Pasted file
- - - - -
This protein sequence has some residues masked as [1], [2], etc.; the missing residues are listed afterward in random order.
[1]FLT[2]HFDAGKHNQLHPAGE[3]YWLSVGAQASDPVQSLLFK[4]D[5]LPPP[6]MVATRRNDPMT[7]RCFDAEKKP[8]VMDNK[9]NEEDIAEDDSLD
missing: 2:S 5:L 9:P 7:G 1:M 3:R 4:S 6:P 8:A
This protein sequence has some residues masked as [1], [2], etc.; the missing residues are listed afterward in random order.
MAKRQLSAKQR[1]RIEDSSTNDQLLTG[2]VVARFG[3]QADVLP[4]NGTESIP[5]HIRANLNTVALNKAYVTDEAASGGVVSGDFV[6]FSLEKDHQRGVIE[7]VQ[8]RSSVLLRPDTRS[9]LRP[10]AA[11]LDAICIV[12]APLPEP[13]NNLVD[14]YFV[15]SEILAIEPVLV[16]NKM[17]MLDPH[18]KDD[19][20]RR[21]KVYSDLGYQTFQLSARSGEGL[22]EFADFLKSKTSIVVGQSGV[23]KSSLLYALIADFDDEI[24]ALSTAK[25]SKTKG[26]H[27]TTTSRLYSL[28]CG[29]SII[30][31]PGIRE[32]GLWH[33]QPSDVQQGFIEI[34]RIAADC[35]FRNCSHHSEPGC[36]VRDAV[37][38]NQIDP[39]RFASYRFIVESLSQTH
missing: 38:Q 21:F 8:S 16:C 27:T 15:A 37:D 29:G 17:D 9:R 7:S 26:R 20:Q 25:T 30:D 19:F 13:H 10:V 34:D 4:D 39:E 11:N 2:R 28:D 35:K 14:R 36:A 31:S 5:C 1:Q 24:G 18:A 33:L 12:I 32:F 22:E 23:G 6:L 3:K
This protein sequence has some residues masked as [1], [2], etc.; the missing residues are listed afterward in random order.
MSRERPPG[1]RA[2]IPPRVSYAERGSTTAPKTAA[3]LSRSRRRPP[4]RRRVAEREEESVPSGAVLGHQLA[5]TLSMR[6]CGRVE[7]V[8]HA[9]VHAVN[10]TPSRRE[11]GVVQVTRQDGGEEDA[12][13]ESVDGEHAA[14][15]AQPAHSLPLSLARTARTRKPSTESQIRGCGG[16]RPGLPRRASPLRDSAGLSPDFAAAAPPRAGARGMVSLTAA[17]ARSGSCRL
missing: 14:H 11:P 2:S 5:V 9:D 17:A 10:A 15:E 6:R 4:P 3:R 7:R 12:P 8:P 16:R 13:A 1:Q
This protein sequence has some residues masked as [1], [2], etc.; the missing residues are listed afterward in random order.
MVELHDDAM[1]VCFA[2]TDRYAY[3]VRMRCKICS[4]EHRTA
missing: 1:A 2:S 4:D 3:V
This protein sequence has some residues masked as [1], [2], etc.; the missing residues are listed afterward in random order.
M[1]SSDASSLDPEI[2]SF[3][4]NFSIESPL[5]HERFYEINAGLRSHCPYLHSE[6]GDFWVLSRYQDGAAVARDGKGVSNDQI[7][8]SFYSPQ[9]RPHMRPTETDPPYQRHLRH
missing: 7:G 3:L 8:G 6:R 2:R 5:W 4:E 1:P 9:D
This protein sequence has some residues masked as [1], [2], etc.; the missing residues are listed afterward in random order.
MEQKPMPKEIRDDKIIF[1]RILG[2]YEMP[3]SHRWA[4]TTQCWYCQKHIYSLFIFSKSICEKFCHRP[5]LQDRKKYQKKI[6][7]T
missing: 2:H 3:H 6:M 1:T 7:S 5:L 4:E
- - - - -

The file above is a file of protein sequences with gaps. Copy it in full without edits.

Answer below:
This protein sequence has some residues masked as [1], [2], etc.; the missing residues are listed afterward in random order.
[1]FLT[2]HFDAGKHNQLHPAGE[3]YWLSVGAQASDPVQSLLFK[4]D[5]LPPP[6]MVATRRNDPMT[7]RCFDAEKKP[8]VMDNK[9]NEEDIAEDDSLD
missing: 2:S 5:L 9:P 7:G 1:M 3:R 4:S 6:P 8:A
This protein sequence has some residues masked as [1], [2], etc.; the missing residues are listed afterward in random order.
MAKRQLSAKQR[1]RIEDSSTNDQLLTG[2]VVARFG[3]QADVLP[4]NGTESIP[5]HIRANLNTVALNKAYVTDEAASGGVVSGDFV[6]FSLEKDHQRGVIE[7]VQ[8]RSSVLLRPDTRS[9]LRP[10]AA[11]LDAICIV[12]APLPEP[13]NNLVD[14]YFV[15]SEILAIEPVLV[16]NKM[17]MLDPH[18]KDD[19][20]RR[21]KVYSDLGYQTFQLSARSGEGL[22]EFADFLKSKTSIVVGQSGV[23]KSSLLYALIADFDDEI[24]ALSTAK[25]SKTKG[26]H[27]TTTSRLYSL[28]CG[29]SII[30][31]PGIRE[32]GLWH[33]QPSDVQQGFIEI[34]RIAADC[35]FRNCSHHSEPGC[36]VRDAV[37][38]NQIDP[39]RFASYRFIVESLSQTH
missing: 38:Q 21:F 8:S 16:C 27:T 15:A 37:D 29:G 17:D 9:R 7:S 26:R 20:Q 25:T 30:D 19:F 13:H 10:V 34:D 4:D 39:E 11:N 2:R 28:D 35:K 14:R 36:A 31:S 5:C 1:Q 24:G 18:A 33:L 12:I 32:F 22:E 23:G 6:L 3:K
This protein sequence has some residues masked as [1], [2], etc.; the missing residues are listed afterward in random order.
MSRERPPG[1]RA[2]IPPRVSYAERGSTTAPKTAA[3]LSRSRRRPP[4]RRRVAEREEESVPSGAVLGHQLA[5]TLSMR[6]CGRVE[7]V[8]HA[9]VHAVN[10]TPSRRE[11]GVVQVTRQDGGEEDA[12][13]ESVDGEHAA[14][15]AQPAHSLPLSLARTARTRKPSTESQIRGCGG[16]RPGLPRRASPLRDSAGLSPDFAAAAPPRAGARGMVSLTAA[17]ARSGSCRL
missing: 14:H 11:P 2:S 5:V 9:D 17:A 10:A 15:E 6:R 4:P 3:R 7:R 12:P 8:P 16:R 13:A 1:Q
This protein sequence has some residues masked as [1], [2], etc.; the missing residues are listed afterward in random order.
MVELHDDAM[1]VCFA[2]TDRYAY[3]VRMRCKICS[4]EHRTA
missing: 1:A 2:S 4:D 3:V
This protein sequence has some residues masked as [1], [2], etc.; the missing residues are listed afterward in random order.
M[1]SSDASSLDPEI[2]SF[3][4]NFSIESPL[5]HERFYEINAGLRSHCPYLHSE[6]GDFWVLSRYQDGAAVARDGKGVSNDQI[7][8]SFYSPQ[9]RPHMRPTETDPPYQRHLRH
missing: 7:G 3:L 8:G 6:R 2:R 5:W 4:E 1:P 9:D
This protein sequence has some residues masked as [1], [2], etc.; the missing residues are listed afterward in random order.
MEQKPMPKEIRDDKIIF[1]RILG[2]YEMP[3]SHRWA[4]TTQCWYCQKHIYSLFIFSKSICEKFCHRP[5]LQDRKKYQKKI[6][7]T
missing: 2:H 3:H 6:M 1:T 7:S 5:L 4:E